|Image: James D. Ellis|
Small Hive Beetle
Perhaps the worst of them all. This has been observed to be the fate of a pest called the Small Hive Beetle from sub-Saharan Africa. Adult beetles enter bee hives to lay their eggs. When they hatch, the larvae feed on stored pollen and honey. They don't do it tidily, either. They chew their way through the nest and what they don't eat is often spoiled by their faeces. Bad infestations can lead to the bees abandoning the whole nest, so it's clearly unfortunate to find that the Small Hive Beetle has spread to America and Australia.
Stingless Bees have an effective defence. They can eat the eggs. They can drag the larvae out and throw them to the floor. They can bite the adults and eject. But there is always the option of the glorp.
One Australian scientist decided to investigate how the native bees might deal with this newly introduced beetle. She found they would often use that sticky resin in their attacks. There's a problem for the beetle: she's inside the nest, hoping to lay her eggs, so the bees simply won't stop until the intruder is completely immobilised and no longer a threat.
|Image: Esperanza Proxima|
Keep out. Seriously
After 60 hours all the beetles were dead and some were decapitated. They cut off their heads. Did the queen say "off with their heads"? Did one of those aggressively bitey bees get all bitey? Or was it... The Tell-tale Heart?
This really is one of those times when it's sweet to be significantly larger than an insect. These guys are SICK. You hear about a bee that can't sting and you imagine it's like a tiny teddy bear that wants to be your friend. But instead it wants to bite your arm off, spit poison in the wound and then hide you in the space inside the kitchen wall so it can listen to you die over lunch.
So it's pretty clear that Stingless Bees are not without defences. At all! But some take their powers to the dark side.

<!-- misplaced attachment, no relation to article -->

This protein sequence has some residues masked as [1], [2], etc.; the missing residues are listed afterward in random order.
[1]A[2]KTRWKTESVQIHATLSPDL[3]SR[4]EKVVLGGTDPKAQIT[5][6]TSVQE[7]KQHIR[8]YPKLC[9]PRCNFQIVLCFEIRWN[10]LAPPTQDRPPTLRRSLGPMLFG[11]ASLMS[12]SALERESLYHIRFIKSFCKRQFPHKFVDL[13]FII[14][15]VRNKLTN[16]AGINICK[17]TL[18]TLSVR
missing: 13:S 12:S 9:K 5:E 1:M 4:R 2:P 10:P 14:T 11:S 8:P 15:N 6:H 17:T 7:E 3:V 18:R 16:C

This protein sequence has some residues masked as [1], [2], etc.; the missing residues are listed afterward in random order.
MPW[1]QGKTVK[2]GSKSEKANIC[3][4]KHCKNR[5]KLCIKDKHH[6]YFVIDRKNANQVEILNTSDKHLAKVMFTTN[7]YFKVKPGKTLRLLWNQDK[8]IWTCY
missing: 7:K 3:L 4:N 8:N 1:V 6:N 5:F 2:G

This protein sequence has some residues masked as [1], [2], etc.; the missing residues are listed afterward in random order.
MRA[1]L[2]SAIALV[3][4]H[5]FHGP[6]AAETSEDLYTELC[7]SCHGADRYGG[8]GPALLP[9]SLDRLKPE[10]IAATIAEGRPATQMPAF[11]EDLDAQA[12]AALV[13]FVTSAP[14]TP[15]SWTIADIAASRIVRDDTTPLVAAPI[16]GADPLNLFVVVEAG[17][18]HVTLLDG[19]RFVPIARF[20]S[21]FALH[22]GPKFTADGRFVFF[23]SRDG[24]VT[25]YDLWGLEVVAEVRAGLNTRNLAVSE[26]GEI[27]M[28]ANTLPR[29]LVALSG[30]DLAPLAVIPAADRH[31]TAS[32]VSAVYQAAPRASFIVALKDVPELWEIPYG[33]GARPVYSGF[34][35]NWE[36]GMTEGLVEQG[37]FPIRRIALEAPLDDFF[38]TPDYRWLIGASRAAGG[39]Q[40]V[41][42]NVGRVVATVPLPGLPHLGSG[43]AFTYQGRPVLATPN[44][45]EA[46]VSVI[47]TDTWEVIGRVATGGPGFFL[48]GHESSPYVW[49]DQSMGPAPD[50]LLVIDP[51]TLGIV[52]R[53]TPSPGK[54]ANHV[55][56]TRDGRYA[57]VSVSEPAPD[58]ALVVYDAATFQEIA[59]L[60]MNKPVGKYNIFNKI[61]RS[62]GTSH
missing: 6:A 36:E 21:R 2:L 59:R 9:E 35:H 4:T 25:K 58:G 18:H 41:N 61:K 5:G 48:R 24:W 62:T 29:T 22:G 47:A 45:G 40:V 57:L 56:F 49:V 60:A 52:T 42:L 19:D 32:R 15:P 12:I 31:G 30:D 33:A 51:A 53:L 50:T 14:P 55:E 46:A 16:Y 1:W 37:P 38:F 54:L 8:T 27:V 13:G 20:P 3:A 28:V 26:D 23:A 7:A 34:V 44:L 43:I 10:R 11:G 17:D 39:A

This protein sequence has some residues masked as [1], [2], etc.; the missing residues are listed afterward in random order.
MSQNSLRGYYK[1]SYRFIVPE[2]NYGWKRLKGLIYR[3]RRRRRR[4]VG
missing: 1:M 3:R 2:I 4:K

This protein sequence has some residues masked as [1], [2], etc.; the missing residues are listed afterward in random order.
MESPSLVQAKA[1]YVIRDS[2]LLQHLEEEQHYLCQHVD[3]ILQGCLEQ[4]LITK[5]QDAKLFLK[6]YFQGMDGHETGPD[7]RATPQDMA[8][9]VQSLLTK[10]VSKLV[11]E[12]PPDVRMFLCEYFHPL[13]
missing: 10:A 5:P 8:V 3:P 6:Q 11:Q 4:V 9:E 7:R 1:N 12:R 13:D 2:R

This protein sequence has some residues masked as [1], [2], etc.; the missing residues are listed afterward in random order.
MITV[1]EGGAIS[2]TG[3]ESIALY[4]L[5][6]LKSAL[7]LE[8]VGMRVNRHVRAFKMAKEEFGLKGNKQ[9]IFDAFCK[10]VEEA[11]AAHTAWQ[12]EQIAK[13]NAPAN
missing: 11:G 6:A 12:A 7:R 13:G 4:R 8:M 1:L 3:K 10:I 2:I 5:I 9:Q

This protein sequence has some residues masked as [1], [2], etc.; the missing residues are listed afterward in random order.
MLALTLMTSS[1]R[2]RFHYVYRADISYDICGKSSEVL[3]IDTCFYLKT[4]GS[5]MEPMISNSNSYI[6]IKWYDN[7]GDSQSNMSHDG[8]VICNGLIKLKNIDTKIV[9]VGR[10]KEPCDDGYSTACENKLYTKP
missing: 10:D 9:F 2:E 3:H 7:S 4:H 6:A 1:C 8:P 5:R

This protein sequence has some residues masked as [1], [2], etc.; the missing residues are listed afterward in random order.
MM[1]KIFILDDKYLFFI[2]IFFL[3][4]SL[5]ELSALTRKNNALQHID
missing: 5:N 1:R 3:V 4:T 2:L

|Image: Chantal Wagner Kornin|
Young workers work in the hive and only begin foraging outside when they're a little older. Now they visit flowers, drink nectar, collect pollen in their hairy legs and pollinate flowers. Then they round off their career with guard duty and die. No retirement plans here.
At some point a whole bunch of budding queens (princesses, I suppose) leave the nest and mate with a drone in flight. Workers from her old nest will help her build a new one and some will move in to tend her young until a whole new hive is born.
|Image: James Niland|
But there are some Stingless Bees who don't really bother with all this "sweat of your brow" stuff. Some, like the Robber Bees of the genus Lestrimelitta indulge in what's known as cleptobiosis. Basically, they're marauders and thieves.
They live in nests, they just don't build them. They prefer to take them over from other species. They eat nectar and pollen, they just don't collect it for themselves. They break into the nests of others and plunder it. And they do all this to other Stingless Bees. Or at least they try to. Stingless Bees are not without their defences, after all.
Video: National Geographic
As you can imagine, it's complete war! And incredibly bitey. The Robbers try to overpower their smaller, daintier victims, but it's a bitter fight. Scientists have even discovered soldier bees in one species. We've all seen soldiers in ants and termites, they with the big heads and extra-powerful jaws, but here is a caste of bee that's extra large and has extra long legs for defending the nest from marauders.
And so, in the end, it turns out a Stingless Bee's worst enemy is another Stingless Bee!
Massive thanks to Will for suggesting this one and helping out and... glorp!